Despite compromising women’s health and safety, intimate partner violence (IPV) is among the most underreported crimes, and our understanding of factors that drive police reporting by race/ethnicity is underdeveloped. The purpose of this study is to examine racial/ethnic differences in self-reporting IPV to police. Race/ethnicity-stratified models identified predictors of reporting IPV to police among recent, female survivors (n = 898) in the National Crime Victimization Survey (NCVS; 2011-15). Focus groups (n = 3) with recent survivors (n = 19) in Baltimore, MD (2018), contextualized results. Black women in the NCVS were twice as likely to report IPV to police relative to White women (AOR = 2.05, 95% CI: 1.01–4.15). In race/ethnicity-stratified models, police reporting significantly increased with increasing age between 18 and < 35 years (AOR = 1.18, 95% CI: 1.05–1.33) for Black women, and with IPV-related injury for Black (AOR = 2.51, 95% CI: 1.10–5.71) and Hispanic women (AOR = 2.87, 95% CI: 1.22–6.71); Hispanics with less than a high school education were least likely to report (AOR = 0.24, 95% CI: 0.07–0.91). Focus groups explained racial/ethnic influences on reporting including a culture of silence and discrimination, socioeconomic status, and social desirability. We identified influences on reporting IPV to police that vary by race/ethnicity using national data in context to an urban environment. Results demonstrate the need to enhance equity in survivors’ health and public safety through training and organizational change.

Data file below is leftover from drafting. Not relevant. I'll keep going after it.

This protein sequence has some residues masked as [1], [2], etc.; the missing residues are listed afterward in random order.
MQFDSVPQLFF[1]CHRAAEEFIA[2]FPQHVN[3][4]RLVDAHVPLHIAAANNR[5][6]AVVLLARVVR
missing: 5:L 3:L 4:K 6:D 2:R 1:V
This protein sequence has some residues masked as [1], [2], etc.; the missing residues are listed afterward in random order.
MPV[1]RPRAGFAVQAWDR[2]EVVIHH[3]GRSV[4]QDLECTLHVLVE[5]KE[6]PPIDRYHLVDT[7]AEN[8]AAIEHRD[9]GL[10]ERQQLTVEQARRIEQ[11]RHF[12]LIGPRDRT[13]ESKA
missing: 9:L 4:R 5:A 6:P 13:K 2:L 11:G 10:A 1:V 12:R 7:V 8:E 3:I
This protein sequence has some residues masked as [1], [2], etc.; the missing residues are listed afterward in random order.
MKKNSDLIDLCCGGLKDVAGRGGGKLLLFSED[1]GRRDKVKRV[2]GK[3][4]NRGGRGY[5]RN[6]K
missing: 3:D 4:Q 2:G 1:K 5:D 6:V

- Community health
- Intimate partner violence
ASJC Scopus subject areas
- Health(social science)
- Sociology and Political Science
- Health Policy
- Public Health, Environmental and Occupational Health